I'm currently in the process of building a charts website with music from Soundcloud.

The charts will be 'cleared' every week.

My base URL will be: http://example.com/

Which will contain the charts of the current week.

Every week will also have its own URL: http://example.com/{year}/{week}

E.g. http://example.com/2011/50

This would mean that the current week will be accessible by two URLs. The base URL and the week URL.

So I'm thinking about adding a canonical URL on the page @ the base URL to the URL of the week.

Is that a good idea? Or will it impact the ranking of my home page (the base URL)?

2 Answers 2


I think adding a constantly changing canonical URL to the home page would be a bad idea. You typically want your home page to be your highest ranking page, but by giving your home page a canonical to the latest weekly URL, all of the inbound links, etc, to your home page will constantly be pointing towards that weekly URL instead of the actual home page. Since mechanisms like PageRank do not always update in real-time, you could end up with delayed situations where last week's URL is considered your highest ranking page because the search engines haven't crawled the homepage to update it to the current week.

Since there is only going to be one week like the home page at a time, I wouldn't worry too much about duplicate content. Try not to display any links to the current week's "/year/week" until it is a previous week. If you really want you could give the current "/year/week" URL a canonical URL to the home page until the week is over and then switch the canonical to "/year/week" - I think every page updating its canonical once early on and then never again is better than having your home page updating its canonical every single week.


Canonical URLs are only hints (albeit strong ones) about which of two pages with duplicate content get indexed. Google has always reserved the right not to follow them when it sees that content is sufficiently different; it will crawl your canonical page and make its own decision. The likelihood being that if the page is different, it'll assume you made an error and crawl the page anyway. If its the same, it'll index your preferred URL.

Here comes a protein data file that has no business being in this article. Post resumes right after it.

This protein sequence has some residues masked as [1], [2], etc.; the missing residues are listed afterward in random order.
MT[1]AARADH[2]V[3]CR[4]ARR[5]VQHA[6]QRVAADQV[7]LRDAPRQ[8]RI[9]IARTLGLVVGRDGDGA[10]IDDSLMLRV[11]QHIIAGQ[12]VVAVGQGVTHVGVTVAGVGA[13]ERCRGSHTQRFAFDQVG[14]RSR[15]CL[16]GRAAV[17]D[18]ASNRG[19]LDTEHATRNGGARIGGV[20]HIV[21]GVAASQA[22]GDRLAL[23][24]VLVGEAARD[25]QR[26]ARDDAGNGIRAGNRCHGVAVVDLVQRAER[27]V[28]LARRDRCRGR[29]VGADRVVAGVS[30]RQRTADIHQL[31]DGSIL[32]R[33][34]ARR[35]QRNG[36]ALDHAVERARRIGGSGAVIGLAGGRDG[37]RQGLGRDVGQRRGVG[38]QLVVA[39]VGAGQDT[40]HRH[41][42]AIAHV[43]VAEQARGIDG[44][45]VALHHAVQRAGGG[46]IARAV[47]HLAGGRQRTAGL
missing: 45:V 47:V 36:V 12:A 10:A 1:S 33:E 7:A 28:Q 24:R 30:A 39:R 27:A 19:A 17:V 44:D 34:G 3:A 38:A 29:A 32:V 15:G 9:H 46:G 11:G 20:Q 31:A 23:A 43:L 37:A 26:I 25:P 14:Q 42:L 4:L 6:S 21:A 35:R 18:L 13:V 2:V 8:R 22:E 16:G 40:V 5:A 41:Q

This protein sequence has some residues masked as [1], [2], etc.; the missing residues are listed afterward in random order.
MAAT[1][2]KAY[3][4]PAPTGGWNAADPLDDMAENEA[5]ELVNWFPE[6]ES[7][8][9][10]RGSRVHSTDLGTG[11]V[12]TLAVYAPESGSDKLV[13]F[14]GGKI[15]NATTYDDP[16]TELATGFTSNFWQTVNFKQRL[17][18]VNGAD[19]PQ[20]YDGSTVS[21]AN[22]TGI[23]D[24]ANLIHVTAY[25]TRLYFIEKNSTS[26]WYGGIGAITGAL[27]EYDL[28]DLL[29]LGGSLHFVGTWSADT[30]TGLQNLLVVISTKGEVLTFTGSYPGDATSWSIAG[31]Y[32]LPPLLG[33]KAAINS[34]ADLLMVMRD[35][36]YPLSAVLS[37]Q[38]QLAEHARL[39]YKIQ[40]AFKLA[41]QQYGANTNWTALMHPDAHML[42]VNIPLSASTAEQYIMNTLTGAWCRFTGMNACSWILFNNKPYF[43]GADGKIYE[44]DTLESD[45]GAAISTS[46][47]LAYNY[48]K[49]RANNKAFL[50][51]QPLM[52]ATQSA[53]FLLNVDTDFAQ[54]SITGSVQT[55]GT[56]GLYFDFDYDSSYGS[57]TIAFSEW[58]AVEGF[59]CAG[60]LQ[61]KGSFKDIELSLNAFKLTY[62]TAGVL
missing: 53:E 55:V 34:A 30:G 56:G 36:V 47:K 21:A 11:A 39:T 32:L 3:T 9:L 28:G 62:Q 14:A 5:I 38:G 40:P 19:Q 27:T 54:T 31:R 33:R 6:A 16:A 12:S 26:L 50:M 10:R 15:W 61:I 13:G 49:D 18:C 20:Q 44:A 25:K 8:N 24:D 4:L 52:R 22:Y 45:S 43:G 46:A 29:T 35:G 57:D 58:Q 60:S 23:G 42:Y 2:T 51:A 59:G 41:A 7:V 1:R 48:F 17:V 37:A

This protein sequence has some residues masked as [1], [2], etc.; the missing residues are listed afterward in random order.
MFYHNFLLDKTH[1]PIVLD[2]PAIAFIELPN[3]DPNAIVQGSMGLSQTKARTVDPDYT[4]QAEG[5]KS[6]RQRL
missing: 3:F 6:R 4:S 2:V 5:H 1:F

They are for hinting which URL you prefer to see in the index when you can access the same page of content in multiple ways. Just for anyone that doesn't think that's likely - consider a fairly standard server set up, it would be possible to access the same page with a number of different URLs:

  • mysite.com
  • mysite.com/index.php
  • mysite.com/index.php?sort=name
  • mysite.com/name (using mod_rewrite)

You can double the ways to access the page if you add a subdomain (www.) onto the beginning of the URL too!

So, if you have "Page A" with a canonical URL pointing to "Page B" - given that they are different, the best and probably most likely case is that the canonical tag will be ignored. The worst case is that you'll be removed from the index for trying to manipulate search results in a dishonest way.

So short answer - no. At best, pointless. At worst, harmful to your site.

Here's a 20 minute video by Matt Cutts on it, in case you're having trouble sleeping ;) http://www.youtube.com/watch?v=Cm9onOGTgeM

  • I think PeeHaa was asking about using canonical for Page A and Page B having the same content, not different. I may have misunderstood. Dec 17, 2011 at 15:09
  • If the content is the same, or basically the same, then yeah, add a canonical tag to tell Google your preferred URL. If they're (too) different, don't count on it working that way.
    – Codecraft
    Dec 17, 2011 at 22:59

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